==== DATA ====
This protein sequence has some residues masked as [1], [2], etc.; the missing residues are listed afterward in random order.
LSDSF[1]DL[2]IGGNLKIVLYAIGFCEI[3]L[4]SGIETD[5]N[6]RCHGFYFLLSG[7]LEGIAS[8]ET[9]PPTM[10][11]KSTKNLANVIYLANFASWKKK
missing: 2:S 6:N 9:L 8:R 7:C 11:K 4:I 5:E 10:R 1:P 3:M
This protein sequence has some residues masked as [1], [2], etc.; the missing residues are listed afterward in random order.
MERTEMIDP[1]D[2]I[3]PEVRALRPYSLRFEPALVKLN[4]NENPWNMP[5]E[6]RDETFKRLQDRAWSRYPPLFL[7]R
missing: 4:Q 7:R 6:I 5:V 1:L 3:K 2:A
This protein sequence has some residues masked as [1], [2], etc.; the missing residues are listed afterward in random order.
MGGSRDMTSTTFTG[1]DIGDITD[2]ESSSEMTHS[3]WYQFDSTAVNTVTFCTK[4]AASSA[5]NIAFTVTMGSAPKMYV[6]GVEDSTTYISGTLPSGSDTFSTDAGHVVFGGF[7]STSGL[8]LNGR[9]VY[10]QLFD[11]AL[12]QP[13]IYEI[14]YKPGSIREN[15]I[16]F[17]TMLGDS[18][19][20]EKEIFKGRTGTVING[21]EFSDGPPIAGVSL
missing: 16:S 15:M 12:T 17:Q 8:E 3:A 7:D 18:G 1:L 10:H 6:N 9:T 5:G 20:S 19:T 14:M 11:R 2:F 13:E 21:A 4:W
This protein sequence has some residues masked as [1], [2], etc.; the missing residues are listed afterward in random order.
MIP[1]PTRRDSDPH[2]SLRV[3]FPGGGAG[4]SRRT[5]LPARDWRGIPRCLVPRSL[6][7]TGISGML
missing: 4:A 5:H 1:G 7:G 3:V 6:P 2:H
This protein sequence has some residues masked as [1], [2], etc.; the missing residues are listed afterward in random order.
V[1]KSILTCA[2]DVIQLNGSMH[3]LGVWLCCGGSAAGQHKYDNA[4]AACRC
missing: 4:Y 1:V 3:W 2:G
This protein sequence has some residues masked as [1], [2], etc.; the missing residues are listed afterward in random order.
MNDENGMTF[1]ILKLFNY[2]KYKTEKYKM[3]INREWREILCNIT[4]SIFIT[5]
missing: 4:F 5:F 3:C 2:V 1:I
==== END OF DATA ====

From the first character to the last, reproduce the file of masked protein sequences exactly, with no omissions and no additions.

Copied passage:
This protein sequence has some residues masked as [1], [2], etc.; the missing residues are listed afterward in random order.
LSDSF[1]DL[2]IGGNLKIVLYAIGFCEI[3]L[4]SGIETD[5]N[6]RCHGFYFLLSG[7]LEGIAS[8]ET[9]PPTM[10][11]KSTKNLANVIYLANFASWKKK
missing: 2:S 6:N 9:L 8:R 7:C 11:K 4:I 5:E 10:R 1:P 3:M
This protein sequence has some residues masked as [1], [2], etc.; the missing residues are listed afterward in random order.
MERTEMIDP[1]D[2]I[3]PEVRALRPYSLRFEPALVKLN[4]NENPWNMP[5]E[6]RDETFKRLQDRAWSRYPPLFL[7]R
missing: 4:Q 7:R 6:I 5:V 1:L 3:K 2:A
This protein sequence has some residues masked as [1], [2], etc.; the missing residues are listed afterward in random order.
MGGSRDMTSTTFTG[1]DIGDITD[2]ESSSEMTHS[3]WYQFDSTAVNTVTFCTK[4]AASSA[5]NIAFTVTMGSAPKMYV[6]GVEDSTTYISGTLPSGSDTFSTDAGHVVFGGF[7]STSGL[8]LNGR[9]VY[10]QLFD[11]AL[12]QP[13]IYEI[14]YKPGSIREN[15]I[16]F[17]TMLGDS[18][19][20]EKEIFKGRTGTVING[21]EFSDGPPIAGVSL
missing: 16:S 15:M 12:T 17:Q 8:E 3:A 7:D 18:G 1:L 10:H 6:N 9:T 5:G 20:S 19:T 14:M 11:R 2:F 13:E 21:A 4:W
This protein sequence has some residues masked as [1], [2], etc.; the missing residues are listed afterward in random order.
MIP[1]PTRRDSDPH[2]SLRV[3]FPGGGAG[4]SRRT[5]LPARDWRGIPRCLVPRSL[6][7]TGISGML
missing: 4:A 5:H 1:G 7:G 3:V 6:P 2:H
This protein sequence has some residues masked as [1], [2], etc.; the missing residues are listed afterward in random order.
V[1]KSILTCA[2]DVIQLNGSMH[3]LGVWLCCGGSAAGQHKYDNA[4]AACRC
missing: 4:Y 1:V 3:W 2:G
This protein sequence has some residues masked as [1], [2], etc.; the missing residues are listed afterward in random order.
MNDENGMTF[1]ILKLFNY[2]KYKTEKYKM[3]INREWREILCNIT[4]SIFIT[5]
missing: 4:F 5:F 3:C 2:V 1:I